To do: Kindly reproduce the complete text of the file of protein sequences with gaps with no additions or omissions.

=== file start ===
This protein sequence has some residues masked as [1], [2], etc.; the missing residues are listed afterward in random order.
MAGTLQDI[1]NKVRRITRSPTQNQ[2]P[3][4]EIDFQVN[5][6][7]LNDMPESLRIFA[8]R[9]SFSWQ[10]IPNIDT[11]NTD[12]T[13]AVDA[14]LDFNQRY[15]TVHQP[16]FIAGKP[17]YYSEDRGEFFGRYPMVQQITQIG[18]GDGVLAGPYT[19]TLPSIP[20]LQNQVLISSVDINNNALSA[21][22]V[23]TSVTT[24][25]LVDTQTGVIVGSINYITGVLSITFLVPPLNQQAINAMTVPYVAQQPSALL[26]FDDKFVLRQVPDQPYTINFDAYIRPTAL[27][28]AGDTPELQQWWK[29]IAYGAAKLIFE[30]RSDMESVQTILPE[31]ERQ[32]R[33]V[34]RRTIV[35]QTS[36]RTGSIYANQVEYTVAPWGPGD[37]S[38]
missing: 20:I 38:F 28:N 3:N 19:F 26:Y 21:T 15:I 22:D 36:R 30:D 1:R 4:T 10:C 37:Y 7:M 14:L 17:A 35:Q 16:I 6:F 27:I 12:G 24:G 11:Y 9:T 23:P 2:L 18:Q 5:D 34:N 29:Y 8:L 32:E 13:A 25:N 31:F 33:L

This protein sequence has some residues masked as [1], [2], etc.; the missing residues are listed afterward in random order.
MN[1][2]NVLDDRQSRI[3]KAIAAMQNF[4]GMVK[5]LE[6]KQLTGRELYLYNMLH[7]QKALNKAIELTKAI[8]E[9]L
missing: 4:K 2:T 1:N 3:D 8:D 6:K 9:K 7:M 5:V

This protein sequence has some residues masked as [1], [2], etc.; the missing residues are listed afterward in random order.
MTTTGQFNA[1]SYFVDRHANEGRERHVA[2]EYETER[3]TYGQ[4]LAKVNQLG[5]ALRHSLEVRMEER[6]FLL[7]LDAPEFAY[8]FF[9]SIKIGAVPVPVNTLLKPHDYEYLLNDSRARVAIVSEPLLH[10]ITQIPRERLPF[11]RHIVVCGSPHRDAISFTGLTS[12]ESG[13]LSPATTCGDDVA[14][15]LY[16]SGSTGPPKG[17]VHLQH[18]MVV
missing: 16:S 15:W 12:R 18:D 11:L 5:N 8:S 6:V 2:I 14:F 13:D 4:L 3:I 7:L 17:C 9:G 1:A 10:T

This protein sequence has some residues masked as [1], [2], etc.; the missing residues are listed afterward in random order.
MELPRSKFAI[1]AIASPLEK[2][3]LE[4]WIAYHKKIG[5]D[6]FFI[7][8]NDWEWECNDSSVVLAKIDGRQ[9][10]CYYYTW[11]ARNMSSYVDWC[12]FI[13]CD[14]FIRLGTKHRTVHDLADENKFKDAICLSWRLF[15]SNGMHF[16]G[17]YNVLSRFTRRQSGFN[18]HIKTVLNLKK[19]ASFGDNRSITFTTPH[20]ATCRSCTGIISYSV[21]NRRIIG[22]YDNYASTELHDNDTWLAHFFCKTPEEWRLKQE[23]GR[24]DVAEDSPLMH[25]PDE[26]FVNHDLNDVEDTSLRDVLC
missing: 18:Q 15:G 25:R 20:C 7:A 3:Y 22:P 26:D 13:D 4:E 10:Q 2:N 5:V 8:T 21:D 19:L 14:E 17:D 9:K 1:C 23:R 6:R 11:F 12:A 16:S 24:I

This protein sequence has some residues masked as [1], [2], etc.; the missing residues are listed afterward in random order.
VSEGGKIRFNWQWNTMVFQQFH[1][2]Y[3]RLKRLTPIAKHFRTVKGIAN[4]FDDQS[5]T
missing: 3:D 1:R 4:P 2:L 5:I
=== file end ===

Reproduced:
This protein sequence has some residues masked as [1], [2], etc.; the missing residues are listed afterward in random order.
MAGTLQDI[1]NKVRRITRSPTQNQ[2]P[3][4]EIDFQVN[5][6][7]LNDMPESLRIFA[8]R[9]SFSWQ[10]IPNIDT[11]NTD[12]T[13]AVDA[14]LDFNQRY[15]TVHQP[16]FIAGKP[17]YYSEDRGEFFGRYPMVQQITQIG[18]GDGVLAGPYT[19]TLPSIP[20]LQNQVLISSVDINNNALSA[21][22]V[23]TSVTT[24][25]LVDTQTGVIVGSINYITGVLSITFLVPPLNQQAINAMTVPYVAQQPSALL[26]FDDKFVLRQVPDQPYTINFDAYIRPTAL[27][28]AGDTPELQQWWK[29]IAYGAAKLIFE[30]RSDMESVQTILPE[31]ERQ[32]R[33]V[34]RRTIV[35]QTS[36]RTGSIYANQVEYTVAPWGPGD[37]S[38]
missing: 20:I 38:F 28:N 3:N 19:F 26:Y 21:T 15:I 22:D 36:R 30:D 1:R 4:T 10:C 37:Y 7:M 14:L 17:A 35:Q 16:I 6:F 27:I 12:G 24:G 11:Y 9:T 23:P 2:L 18:Q 5:D 34:N 29:Y 8:L 32:E 13:A 25:N 31:F 33:L

This protein sequence has some residues masked as [1], [2], etc.; the missing residues are listed afterward in random order.
MN[1][2]NVLDDRQSRI[3]KAIAAMQNF[4]GMVK[5]LE[6]KQLTGRELYLYNMLH[7]QKALNKAIELTKAI[8]E[9]L
missing: 4:K 2:T 1:N 3:D 8:D 6:K 9:K 7:M 5:V

This protein sequence has some residues masked as [1], [2], etc.; the missing residues are listed afterward in random order.
MTTTGQFNA[1]SYFVDRHANEGRERHVA[2]EYETER[3]TYGQ[4]LAKVNQLG[5]ALRHSLEVRMEER[6]FLL[7]LDAPEFAY[8]FF[9]SIKIGAVPVPVNTLLKPHDYEYLLNDSRARVAIVSEPLLH[10]ITQIPRERLPF[11]RHIVVCGSPHRDAISFTGLTS[12]ESG[13]LSPATTCGDDVA[14][15]LY[16]SGSTGPPKG[17]VHLQH[18]MVV
missing: 16:S 15:W 12:R 18:D 11:L 5:N 8:S 6:V 2:I 14:F 13:D 4:L 3:I 7:L 17:C 9:G 1:A 10:T

This protein sequence has some residues masked as [1], [2], etc.; the missing residues are listed afterward in random order.
MELPRSKFAI[1]AIASPLEK[2][3]LE[4]WIAYHKKIG[5]D[6]FFI[7][8]NDWEWECNDSSVVLAKIDGRQ[9][10]CYYYTW[11]ARNMSSYVDWC[12]FI[13]CD[14]FIRLGTKHRTVHDLADENKFKDAICLSWRLF[15]SNGMHF[16]G[17]YNVLSRFTRRQSGFN[18]HIKTVLNLKK[19]ASFGDNRSITFTTPH[20]ATCRSCTGIISYSV[21]NRRIIG[22]YDNYASTELHDNDTWLAHFFCKTPEEWRLKQE[23]GR[24]DVAEDSPLMH[25]PDE[26]FVNHDLNDVEDTSLRDVLC
missing: 18:Q 15:G 25:R 20:C 7:A 3:Y 22:P 26:D 13:D 4:E 10:Q 2:N 5:V 8:T 21:D 19:L 14:E 17:D 9:K 1:C 23:R 6:R 11:F 12:A 16:S 24:I

This protein sequence has some residues masked as [1], [2], etc.; the missing residues are listed afterward in random order.
VSEGGKIRFNWQWNTMVFQQFH[1][2]Y[3]RLKRLTPIAKHFRTVKGIAN[4]FDDQS[5]T
missing: 3:D 1:R 4:P 2:L 5:I